First, many of those struggling with self harm are not teenagers; many of them are adults – some who started younger, and others who started in adulthood. Sadly, children also deal with self harm. It’s in our grade schools. It can start young.
Second, a person’s style of dress does not mean they are or are not depressed. You can have a blonde-haired girl who wears pink dresses every day, and she still may be dealing with depression. Appearance means nothing.
Third, sometimes self harm is not about attention, but sometimes it is – and that is okay. When someone is depressed, shouldn’t we be telling them to get help? Shouldn’t we be telling them that they need the attention of their parents/guardians, their teachers, and a counselor? Give these people positive attention. Help them see that they have meaning, because they are having trouble seeing it on their own.
Lastly, religion. When a Christian is shocked that I would do such a thing, I point out that several people in the Bible did the same, including Job (pronounced jobe). I read through the entire Bible, and I found several more verses describing people who cut themselves when facing extreme grief. These include Leviticus 19:28, Leviticus 21:5, Deuteronomy 14:1, Deuteronomy 23:1, 1 Kings 18:28, Job 2:8, Jeremiah 41:5, Jeremiah 47:5, Jeremiah 48:37, Hosea 7:14, and Mark 5:5.
I was a Christian, and I was a cutter. The time my faith was strongest was probably during the years I was cutting. Why? Because I needed God more than ever during that time of my life. I relied on Him just to get me through a mundane day. And honestly, now that I’m “normal,” I miss that, because now I have to constantly remind myself that I need God. I don’t turn to Him as naturally as I did before. All this is to say that people who self harm come from all sorts of religious backgrounds. Christians should not assume that a person has no faith just because s/he is struggling with a self harm addiction (or any addiction). However, I must add that I give all credit to successfully fighting this addiction the past 10 years to God. There is no one else who can do what He has done for me – no other person and no other god can love me like my God loves me.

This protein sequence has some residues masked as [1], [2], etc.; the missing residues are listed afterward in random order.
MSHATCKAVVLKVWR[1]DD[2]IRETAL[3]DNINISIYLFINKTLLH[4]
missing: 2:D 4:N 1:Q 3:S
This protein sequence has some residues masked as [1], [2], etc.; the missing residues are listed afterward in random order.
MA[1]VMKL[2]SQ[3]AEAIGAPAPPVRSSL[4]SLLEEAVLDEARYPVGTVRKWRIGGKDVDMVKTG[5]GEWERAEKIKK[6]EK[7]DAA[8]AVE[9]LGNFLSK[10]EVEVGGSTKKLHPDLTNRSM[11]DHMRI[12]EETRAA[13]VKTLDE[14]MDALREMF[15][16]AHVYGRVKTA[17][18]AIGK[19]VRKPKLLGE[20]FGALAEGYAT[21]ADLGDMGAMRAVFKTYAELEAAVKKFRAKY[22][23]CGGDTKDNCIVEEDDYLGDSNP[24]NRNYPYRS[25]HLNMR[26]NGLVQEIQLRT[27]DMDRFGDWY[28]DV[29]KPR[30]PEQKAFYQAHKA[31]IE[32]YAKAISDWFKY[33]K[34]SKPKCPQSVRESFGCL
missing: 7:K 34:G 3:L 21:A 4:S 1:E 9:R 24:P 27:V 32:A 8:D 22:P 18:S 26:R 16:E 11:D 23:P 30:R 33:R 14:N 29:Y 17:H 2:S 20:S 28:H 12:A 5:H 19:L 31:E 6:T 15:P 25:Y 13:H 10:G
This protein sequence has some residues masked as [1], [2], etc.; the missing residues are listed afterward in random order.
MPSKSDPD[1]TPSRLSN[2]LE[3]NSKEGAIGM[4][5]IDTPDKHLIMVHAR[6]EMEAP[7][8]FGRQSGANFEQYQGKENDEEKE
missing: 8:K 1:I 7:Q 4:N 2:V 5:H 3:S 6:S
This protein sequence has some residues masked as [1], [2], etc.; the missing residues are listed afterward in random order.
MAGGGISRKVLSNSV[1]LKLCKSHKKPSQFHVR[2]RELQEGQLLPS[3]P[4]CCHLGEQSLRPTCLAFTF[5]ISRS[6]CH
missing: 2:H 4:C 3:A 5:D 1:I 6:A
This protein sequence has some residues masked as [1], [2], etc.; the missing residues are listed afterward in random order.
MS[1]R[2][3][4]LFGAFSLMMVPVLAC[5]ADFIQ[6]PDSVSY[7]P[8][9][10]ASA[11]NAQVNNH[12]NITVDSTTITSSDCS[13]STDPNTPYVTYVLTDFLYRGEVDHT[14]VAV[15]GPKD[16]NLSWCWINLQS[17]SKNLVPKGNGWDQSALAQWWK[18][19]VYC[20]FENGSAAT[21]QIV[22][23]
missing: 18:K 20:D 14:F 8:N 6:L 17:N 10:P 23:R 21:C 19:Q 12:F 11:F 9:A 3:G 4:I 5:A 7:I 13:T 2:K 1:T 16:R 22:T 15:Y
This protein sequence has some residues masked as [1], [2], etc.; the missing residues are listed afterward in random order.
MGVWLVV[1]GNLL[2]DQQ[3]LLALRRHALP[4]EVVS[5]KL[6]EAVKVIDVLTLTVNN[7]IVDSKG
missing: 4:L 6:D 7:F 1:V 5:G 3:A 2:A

If I haven’t lost you yet, allow me to tell you my story.
I had been through bullying and sexual assault at my grade school. The summer between 7th and 8th grade, our furnace exploded during an air conditioner installation. I was dealing with depression, anxiety, and PTSD – but I didn’t know it. I didn’t know that my feelings were symptoms, and so I hid them. I hid them so well, not even my parents knew what was going on.
By the time I was 15, I was a complete wreck. The smell of a burning candle would make me relive the explosion. (I didn’t know this was a flash back.) I could barely muster up the energy to get through a day of school, because school meant smiling and pretending that I was normal, and a continuous act is exhausting.
One day, during the autumn of my sophomore year, I was giving my cat her medication. This required that I cut her pill in half using a pill cutting tool. The pill cutter sliced my finger. I immediately started scolding myself. You stupid idiot. You can’t do anything right. You deserve that cut. You deserve to bleed. At that moment, something clicked. Before I even knew what I was doing, I started dragging the pill cutter over my skin, creating several cuts. I got a very calm, sleepy feeling. I cleaned everything up, left the bathroom, and relaxed.
Thus began my habit. Create some cuts on my arm or leg, feel calm and peaceful, continue on with my day. Whenever I felt overwhelmed, like I just couldn’t handle one more thing, I turned to my razor, and soon I was feeling calm again.
A few months into this routine, I came across the term “cutting” online. I had never heard of it before. I had no idea other people did what I did. It shocked me and scared me that this was something people got professional help for. Finding out that I was a cutter made me realize just how serious my feelings were – that I really was dealing with a beast called Depression.